How to organize a trip with a dog
Here is a list of what you can do to make sure your dog is ready for the holidays and everything goes fine while you two are away from home:
- Before going, make sure your dog is used to travelling in a car. Some dogs can be car sick and it is good to prepare them, especially if you’re planning on a road trip and are spending a lot of time in the car!
- Make sure your dog knows some basic commands such as heel and sit. If they are able to go on a walk without pulling on the lead, it is even better!
- Check that their vaccinations are up to date, and if you’re going abroad, double check what the requirements are far in advance.
- Bring everything they may need: food, of course, but also a first-aid kit, their health record book, the lead, the food and water bowls, the crate, their favourite toys, some poo bags… It is very important to take your dog’s food with you if you are going abroad since you can’t make sure you’ll find their favourite brand in the country you’re visiting.
- While travelling, put your dog in their cage in the boot of the car.
- Before visiting a place, make sure they accept pets. Never go to a hotel before checking it. Likewise, you will easily find on the Internet a list of dog friendly beaches in the UK.
- Check that your dog is not too hot. If you’re going on a walk, don’t forget to bring a bowl and a good amoutn of water.
- When settling your dog somewhere, do it properly: make sure they have some food, some water, some shadow… Even if it is just for an hour!
- If you think it is necessary, you can fit your dog with a GPS collar. This can be useful when you go hiking in the wild. You can also download various apps on your mobile to help you locate a lost dog, find a vets near you or keep record of your dog’s health.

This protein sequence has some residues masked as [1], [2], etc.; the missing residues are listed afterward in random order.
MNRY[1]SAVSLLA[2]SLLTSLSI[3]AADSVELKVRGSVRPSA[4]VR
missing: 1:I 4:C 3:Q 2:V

- http://www.fleatickrisk.com/ is a very helpful website that will tell you if your dog is at risk of pest infections in the city you’re visiting. Check the website before going and take the necessary equipment with you.
In the UK, you can travel for free with your pet on most public transport: buses, taxis, trains and ferries. However, to make sure everything goes smoothly, always check that that is the case before you board. Be aware that coach companies generally do not accept pets except for assistance dogs. Remember that passengers can complain about your animal’s behaviour so try and make sure your pet will be able to behave themselves while travelling.
When travelling abroad, make sure you can go on public transport with your pet since this can vary according to the country (in some places you will have to book a ticket for your animal).